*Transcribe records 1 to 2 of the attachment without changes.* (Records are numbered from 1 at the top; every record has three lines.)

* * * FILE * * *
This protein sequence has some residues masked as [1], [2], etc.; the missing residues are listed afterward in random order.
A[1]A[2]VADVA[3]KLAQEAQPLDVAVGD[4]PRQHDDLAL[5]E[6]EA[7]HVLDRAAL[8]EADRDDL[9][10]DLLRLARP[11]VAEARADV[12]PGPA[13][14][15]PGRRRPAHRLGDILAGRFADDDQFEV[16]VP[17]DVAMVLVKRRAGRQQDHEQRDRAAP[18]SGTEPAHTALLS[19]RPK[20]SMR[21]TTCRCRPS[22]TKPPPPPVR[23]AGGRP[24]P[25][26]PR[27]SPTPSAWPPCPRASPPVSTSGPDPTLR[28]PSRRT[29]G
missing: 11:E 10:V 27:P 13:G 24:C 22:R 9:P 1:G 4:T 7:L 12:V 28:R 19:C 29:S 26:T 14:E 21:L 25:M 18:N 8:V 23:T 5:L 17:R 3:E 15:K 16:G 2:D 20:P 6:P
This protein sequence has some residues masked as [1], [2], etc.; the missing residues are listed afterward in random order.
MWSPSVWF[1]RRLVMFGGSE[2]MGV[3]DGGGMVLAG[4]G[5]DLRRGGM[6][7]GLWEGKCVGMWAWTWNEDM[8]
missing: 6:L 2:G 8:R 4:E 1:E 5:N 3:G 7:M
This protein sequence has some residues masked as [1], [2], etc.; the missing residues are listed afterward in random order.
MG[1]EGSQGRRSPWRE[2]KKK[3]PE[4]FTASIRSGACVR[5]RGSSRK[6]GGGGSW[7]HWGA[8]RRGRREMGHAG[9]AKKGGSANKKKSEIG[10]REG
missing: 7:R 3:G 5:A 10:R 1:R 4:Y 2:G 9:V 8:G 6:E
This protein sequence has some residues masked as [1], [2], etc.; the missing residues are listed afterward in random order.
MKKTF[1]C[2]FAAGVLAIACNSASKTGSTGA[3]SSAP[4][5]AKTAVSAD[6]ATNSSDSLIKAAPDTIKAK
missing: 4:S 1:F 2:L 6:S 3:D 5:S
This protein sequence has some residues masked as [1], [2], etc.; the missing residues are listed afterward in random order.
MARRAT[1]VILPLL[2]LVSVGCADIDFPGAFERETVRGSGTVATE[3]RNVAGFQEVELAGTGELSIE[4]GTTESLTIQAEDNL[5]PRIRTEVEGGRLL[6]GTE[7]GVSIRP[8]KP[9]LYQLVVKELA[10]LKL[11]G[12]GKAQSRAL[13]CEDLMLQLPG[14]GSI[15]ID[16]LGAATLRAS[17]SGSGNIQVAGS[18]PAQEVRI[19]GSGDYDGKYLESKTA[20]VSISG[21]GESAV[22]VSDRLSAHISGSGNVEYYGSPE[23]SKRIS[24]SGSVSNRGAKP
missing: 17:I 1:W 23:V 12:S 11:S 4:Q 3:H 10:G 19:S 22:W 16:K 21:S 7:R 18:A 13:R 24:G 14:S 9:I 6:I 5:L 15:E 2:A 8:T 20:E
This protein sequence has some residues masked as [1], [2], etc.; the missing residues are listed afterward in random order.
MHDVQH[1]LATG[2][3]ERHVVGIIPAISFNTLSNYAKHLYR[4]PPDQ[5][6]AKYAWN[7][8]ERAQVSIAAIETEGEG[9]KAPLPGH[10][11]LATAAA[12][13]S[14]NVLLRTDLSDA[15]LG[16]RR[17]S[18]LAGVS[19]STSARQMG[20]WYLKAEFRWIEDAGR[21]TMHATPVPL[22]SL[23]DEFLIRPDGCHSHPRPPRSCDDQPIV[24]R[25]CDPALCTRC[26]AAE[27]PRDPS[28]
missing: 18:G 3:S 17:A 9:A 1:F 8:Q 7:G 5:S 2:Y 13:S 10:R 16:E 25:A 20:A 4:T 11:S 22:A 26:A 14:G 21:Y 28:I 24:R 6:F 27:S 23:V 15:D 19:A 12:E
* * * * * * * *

This protein sequence has some residues masked as [1], [2], etc.; the missing residues are listed afterward in random order.
A[1]A[2]VADVA[3]KLAQEAQPLDVAVGD[4]PRQHDDLAL[5]E[6]EA[7]HVLDRAAL[8]EADRDDL[9][10]DLLRLARP[11]VAEARADV[12]PGPA[13][14][15]PGRRRPAHRLGDILAGRFADDDQFEV[16]VP[17]DVAMVLVKRRAGRQQDHEQRDRAAP[18]SGTEPAHTALLS[19]RPK[20]SMR[21]TTCRCRPS[22]TKPPPPPVR[23]AGGRP[24]P[25][26]PR[27]SPTPSAWPPCPRASPPVSTSGPDPTLR[28]PSRRT[29]G
missing: 11:E 10:V 27:P 13:G 24:C 22:R 9:P 1:G 4:T 7:L 12:V 28:R 19:C 29:S 26:T 14:E 21:L 25:M 18:N 8:V 23:T 5:L 17:R 3:E 15:K 16:G 2:D 20:P 6:P
This protein sequence has some residues masked as [1], [2], etc.; the missing residues are listed afterward in random order.
MWSPSVWF[1]RRLVMFGGSE[2]MGV[3]DGGGMVLAG[4]G[5]DLRRGGM[6][7]GLWEGKCVGMWAWTWNEDM[8]
missing: 6:L 2:G 8:R 4:E 1:E 5:N 3:G 7:M